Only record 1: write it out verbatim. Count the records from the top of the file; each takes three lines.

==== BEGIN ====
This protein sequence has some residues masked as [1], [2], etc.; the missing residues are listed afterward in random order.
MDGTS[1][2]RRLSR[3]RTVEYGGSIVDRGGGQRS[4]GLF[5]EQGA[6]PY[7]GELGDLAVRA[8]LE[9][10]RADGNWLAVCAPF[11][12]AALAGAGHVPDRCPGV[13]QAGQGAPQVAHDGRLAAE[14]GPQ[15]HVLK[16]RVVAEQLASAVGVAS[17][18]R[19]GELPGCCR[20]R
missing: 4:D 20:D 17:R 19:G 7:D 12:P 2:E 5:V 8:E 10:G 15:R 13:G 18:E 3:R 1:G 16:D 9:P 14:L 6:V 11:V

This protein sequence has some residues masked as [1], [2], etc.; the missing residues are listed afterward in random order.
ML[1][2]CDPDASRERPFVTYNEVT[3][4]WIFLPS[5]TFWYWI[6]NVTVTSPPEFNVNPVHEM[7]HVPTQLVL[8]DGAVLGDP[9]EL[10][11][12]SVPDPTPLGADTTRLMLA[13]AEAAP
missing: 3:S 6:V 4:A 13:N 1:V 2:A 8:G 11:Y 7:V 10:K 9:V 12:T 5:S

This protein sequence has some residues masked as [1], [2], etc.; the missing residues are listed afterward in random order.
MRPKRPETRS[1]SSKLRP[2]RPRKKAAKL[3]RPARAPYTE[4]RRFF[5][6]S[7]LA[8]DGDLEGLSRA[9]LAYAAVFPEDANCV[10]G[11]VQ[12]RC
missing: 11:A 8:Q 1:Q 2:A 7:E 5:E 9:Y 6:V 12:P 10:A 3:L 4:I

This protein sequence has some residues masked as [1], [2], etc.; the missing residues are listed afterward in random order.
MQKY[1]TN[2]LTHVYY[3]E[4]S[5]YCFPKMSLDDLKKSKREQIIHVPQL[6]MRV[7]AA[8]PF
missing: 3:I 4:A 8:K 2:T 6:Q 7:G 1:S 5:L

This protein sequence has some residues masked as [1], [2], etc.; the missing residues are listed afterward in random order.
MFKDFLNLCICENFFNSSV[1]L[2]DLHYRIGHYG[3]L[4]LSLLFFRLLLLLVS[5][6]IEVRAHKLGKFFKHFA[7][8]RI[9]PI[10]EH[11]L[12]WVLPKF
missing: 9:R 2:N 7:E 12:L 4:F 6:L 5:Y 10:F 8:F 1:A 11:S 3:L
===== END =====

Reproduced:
This protein sequence has some residues masked as [1], [2], etc.; the missing residues are listed afterward in random order.
MDGTS[1][2]RRLSR[3]RTVEYGGSIVDRGGGQRS[4]GLF[5]EQGA[6]PY[7]GELGDLAVRA[8]LE[9][10]RADGNWLAVCAPF[11][12]AALAGAGHVPDRCPGV[13]QAGQGAPQVAHDGRLAAE[14]GPQ[15]HVLK[16]RVVAEQLASAVGVAS[17][18]R[19]GELPGCCR[20]R
missing: 4:D 20:D 17:R 19:G 7:D 12:P 2:E 5:V 8:E 10:G 15:R 13:G 18:E 3:R 1:G 16:D 9:P 14:L 6:V 11:V